Of Aristophanes and Oculus Rift

Kenny Brechner - March 31, 2016

Books provide the best point of reference regarding the advent of virtual reality headsets. That is not a surprising observation coming from a bookseller, of course, but the development team of Oculus Rift, the first virtual reality platform on the market, feels that way too. Ernest Kline’s Ready Player One was required reading for everyone involved.
It is vital, I think, with the advent of new experiential mediums, to consider both their nature and their potential for displacement of current mediums. After all, as Aristophanes well observed, there is only so much room in the bathtub. Those of us who are big readers know that the time for reading must be zealously guarded. Time spent on immersive mediums such as social media or TV watching comes at the expense of reading time. Virtual reality’s core nature is to be a completely immersive experience, and we can assume that its nature will extend into both time and space. It offers a giant opportunity to displace reading as a means of experiencing shared imagination simply by its appetite for consuming time.
Virtual reality and reading have many elements in common. Both are portals for people to engage with created worlds. The central difference is that reading is an active experience. Language is a subtle, quiet lever leaving our minds to do the work of producing images and narrative dimension. Apart from providing a more intense form of gaming Virtual Reality takes the inherent quiescence of received images and adds dimensionality and other sensory experiences to augment the passivity of the experience.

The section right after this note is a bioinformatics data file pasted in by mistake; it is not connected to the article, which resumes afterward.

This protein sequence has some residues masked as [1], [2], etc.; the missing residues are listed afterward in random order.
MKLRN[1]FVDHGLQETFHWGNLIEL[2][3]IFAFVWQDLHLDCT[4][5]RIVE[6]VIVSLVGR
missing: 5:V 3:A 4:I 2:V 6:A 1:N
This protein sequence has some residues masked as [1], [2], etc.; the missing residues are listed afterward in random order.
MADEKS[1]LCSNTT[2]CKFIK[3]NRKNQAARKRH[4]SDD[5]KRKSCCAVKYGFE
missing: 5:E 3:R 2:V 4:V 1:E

I have a pronounced ‘now more than ever’ feeling about reading books, and with the release of Oculus Rift, and the pending release of Sony’s Play station VR, that feeling is elevated times 10. It doesn’t matter how good or how stimulating Virtual Reality is; nothing is better, or more important to us, than the active exercise of our own minds. If using a GPS causes our directional sense to atrophy, what degree of atrophy does a virtual reality platform provide? The answer to that question lies in the pages of science fiction books.

2 thoughts on “Of Aristophanes and Oculus Rift

  1. M. Ray Rempen

    Or perhaps instead of seeing VR as a threatening encroachment on reading, the old tired “I’m scared of what’s new” argument, try thinking of how reading might actually be propelled by new technology. Yes, kids are on mobile devices more than ever, but they’re also reading on mobile devices, and writing on them. There are so many learning and reading apps, as well as young authorship platforms like JukePop and Wattpad that would never have existed without tablets and mobile phones, which for so long were seen as threatening to the minds of kids.
    Don’t be afraid of the future. Own it!

    1. Kenny Brechner Post author

      To me it is not a question of reactive fear but rather of personal choice and making a value conscious time management decision. Adopting new technology reflexively is not necessarily a good personal decision, especially for book readers. Owning the future means actively choosing its composition, especially since our time to experience it is limited.


Leave a Reply

Your email address will not be published. Required fields are marked *